The most pivotal and liberating experience of my life was attending weekly psychotherapy for three years. Each session, I sat down with a Licensed Clinical Social Worker, using a variety of techniques, to process and work through traumatic experiences from throughout my life. I also worked with a psychiatrist in the same practice to find the right combination of medications to treat my insomnia and mood imbalances. It was grueling — I won’t downplay that. There were days when I came home so spent that all I could do was lie on the couch for the rest of the night. But of all the challenges I faced, the biggest one was getting myself to the therapist’s couch in the first place.
Post-therapy, it is my firm belief that absolutely everyone could benefit from professional counseling at some point in his or her lives. Psychotherapy is a big universe — there are a myriad of techniques, types of practitioners and conditions that fall under this umbrella. But one thing they seem to have in common is that they are vastly misunderstood. I have known many people who missed out on precious years of living their fullest lives because something — a societal stigma or a personal misconception or fear — was keeping them out of that therapist’s office. What I seek to do here is to dispel some of the most common myths I have encountered regarding therapy, and to share the insights I have gleaned to replace them.
1. Truth: Your pain is important.
When I first sat down in my therapist’s office to work through the emotional abuse I had experienced growing up, I confessed that I felt ashamed for being there because so many people had been through so much worse. I cited the victims of the Oklahoma City bombing. She explained that being the victim of an act of terrorism is one type of trauma, and being manipulated by someone (in my case, a parent) whose role in your life should be to protect and care for you is trauma, too. There is no issue too large or too small to seek help for.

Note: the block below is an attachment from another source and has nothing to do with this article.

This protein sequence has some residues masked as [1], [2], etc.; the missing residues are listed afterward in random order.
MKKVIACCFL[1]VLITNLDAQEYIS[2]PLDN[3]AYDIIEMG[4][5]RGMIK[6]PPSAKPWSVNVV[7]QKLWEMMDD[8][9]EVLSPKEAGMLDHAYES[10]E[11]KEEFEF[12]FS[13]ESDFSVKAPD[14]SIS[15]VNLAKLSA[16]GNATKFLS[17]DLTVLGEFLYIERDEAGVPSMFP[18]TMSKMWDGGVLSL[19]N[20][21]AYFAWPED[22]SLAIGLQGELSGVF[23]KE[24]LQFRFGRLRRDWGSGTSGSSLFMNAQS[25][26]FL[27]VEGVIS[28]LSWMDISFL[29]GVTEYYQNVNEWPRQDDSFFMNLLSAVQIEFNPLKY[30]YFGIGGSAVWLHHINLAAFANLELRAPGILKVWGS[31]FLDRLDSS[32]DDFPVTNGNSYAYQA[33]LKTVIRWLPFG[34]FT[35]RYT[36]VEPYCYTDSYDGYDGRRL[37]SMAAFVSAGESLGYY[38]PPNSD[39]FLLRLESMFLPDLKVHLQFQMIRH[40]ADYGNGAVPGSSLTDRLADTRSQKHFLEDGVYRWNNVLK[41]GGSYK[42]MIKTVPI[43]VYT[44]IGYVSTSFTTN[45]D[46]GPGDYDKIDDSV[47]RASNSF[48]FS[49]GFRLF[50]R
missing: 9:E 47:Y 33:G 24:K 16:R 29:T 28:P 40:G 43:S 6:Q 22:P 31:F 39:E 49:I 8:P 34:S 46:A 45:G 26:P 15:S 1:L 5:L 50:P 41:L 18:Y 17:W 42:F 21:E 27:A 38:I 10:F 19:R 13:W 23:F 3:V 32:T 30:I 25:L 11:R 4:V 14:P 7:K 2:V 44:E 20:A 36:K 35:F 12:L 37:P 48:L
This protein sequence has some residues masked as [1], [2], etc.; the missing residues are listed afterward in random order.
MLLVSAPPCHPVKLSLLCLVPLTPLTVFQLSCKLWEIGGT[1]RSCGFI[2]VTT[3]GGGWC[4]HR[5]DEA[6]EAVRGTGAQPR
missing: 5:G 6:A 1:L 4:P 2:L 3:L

2. Truth: It’s OK to go shrink-shopping.
You will be doing very difficult work — telling your therapist about the most painful things that have ever happened to you. The vulnerability can feel like an open wound. It is essential that you trust the person who is in that room with you, so that you will feel comfortable with the solutions they offer. Going back session after session is an accomplishment all on its own, sometimes a feat that requires willpower. So you must feel a rapport with your therapist in order to do it. You deserve that. If the first practitioner you visit doesn’t feel right to you, try another. Needing guidance in processing a difficult life event, or even suffering from a psychiatric condition, does not mean that your instincts are untrustworthy. On the contrary, seeking help is in itself a sign of wisdom.
3. Truth: They’ve heard it all before.
Try to take comfort in the fact that therapists have been educated and trained to assist people in exactly your situation, no matter what that situation may be. You are not “weird,” you are not “making it up” — you are not even unusual. Everyone I know who has sought therapy has felt an immense sense of validation and relief from the simple knowledge, imparted by their therapist, that their condition or issue is, in fact, common, that their feelings and reactions are normal, that so many others are in the same boat. And they will ask questions to help you delve beneath the surface of what you may be feeling that particular day, so that you can address the core issues and create fundamental change. They can help you, and you deserve to be helped.